Louis De Thomassin, a French theologian, born in Aix, Provence, Aug. 28, 1619, died in Paris, Dec. 24, 1695. He studied in the college of Marseilles, became a member of the French Oratory, was appointed to the chair of philosophy in the college of Pezenas, where he adopted Platonic principles, and taught dogmatic theology for six years at Saumur. From 1654 to 1667 he was professor of dogma in the seminary of St. Magloire, Paris, also delivering lectures on church history and discipline. He seemed at first to favor the opinions of the Jansenists, but soon declared against them. In 1667 he published Dissertationes in Concilia Generalia et Particularia, in which he taught that to the pope alone belongs the right of assembling general councils; that these councils are not in themselves necessary; that in all matters of discipline and government the authority of the pope is superior to that of a general council; that the question of papal infallibility should never be discussed, but that it was " sufficient to hold that the pope is greater than himself when at the head of a council, and a council inferior to itself when separated from the pope." These opinions aroused the hostility of the parliament and of the Gallican portion of the clergy, and the regent suppressed the work.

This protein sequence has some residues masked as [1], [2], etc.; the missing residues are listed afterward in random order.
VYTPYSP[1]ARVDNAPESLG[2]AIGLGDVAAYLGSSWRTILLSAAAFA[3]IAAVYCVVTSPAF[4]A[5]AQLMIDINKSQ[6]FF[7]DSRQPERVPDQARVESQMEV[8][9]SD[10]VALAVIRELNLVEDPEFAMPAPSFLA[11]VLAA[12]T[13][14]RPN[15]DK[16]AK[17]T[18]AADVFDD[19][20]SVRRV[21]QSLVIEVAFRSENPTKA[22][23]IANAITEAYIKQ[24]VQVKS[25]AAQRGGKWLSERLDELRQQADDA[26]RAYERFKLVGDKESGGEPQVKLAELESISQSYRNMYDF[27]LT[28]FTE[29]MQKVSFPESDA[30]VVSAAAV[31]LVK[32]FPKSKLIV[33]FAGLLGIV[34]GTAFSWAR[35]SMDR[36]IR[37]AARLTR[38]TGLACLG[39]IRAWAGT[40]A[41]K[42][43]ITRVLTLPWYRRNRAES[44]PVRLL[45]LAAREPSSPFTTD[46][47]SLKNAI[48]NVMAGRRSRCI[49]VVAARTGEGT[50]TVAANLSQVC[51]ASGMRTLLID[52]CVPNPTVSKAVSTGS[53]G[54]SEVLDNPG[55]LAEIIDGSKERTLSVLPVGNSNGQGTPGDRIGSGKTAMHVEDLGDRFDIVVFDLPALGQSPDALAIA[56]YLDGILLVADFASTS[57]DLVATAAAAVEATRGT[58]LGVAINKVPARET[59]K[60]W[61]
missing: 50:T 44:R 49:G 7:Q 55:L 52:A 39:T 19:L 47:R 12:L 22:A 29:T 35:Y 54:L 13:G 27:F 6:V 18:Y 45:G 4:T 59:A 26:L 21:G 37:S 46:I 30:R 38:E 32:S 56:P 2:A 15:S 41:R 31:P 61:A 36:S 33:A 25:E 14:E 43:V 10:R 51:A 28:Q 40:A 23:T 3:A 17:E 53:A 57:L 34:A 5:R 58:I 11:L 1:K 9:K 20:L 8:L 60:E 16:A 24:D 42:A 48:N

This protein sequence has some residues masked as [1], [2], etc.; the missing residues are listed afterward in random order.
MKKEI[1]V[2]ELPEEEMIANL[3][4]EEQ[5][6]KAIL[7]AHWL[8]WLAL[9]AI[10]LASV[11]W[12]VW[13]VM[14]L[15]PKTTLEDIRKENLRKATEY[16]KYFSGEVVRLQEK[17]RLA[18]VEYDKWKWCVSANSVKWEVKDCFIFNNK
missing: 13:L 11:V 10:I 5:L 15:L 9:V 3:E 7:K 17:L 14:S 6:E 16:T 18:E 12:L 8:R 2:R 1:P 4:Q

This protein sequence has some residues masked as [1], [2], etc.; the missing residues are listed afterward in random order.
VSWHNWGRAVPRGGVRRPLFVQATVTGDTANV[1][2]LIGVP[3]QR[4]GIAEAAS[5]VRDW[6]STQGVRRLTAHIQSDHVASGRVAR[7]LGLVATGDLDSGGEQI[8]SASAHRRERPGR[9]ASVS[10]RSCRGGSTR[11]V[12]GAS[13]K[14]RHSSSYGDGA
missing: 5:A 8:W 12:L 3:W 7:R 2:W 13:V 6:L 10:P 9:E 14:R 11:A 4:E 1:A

His most important works are : Memoires sur la grace (3 vols. 8vo, 1668; 2 vols. 4to, 1682); Ancienne et nouvelle discipline de l'Eglise touchant les benefices et les benefciers (3 vols, fol, 1678-9; translated into Latin by the author, 1688, 1728); Dogmata Theologica (3 vols, fol., 1680-'89; 6 vols., 1864-'9); Traite de l'unite de l'Eglise et des moyens que les princes Chretiens ont employes pour y faire rentrer ceux qui en etaient separes (1686-'8); and Traite des edits et autres moyens spiri-tuels et temporels dont on s'est servi dans tous les temps pour etablir et pour maintenir l'unite de l'Eglise catholique (3 vols. 4to, 1703).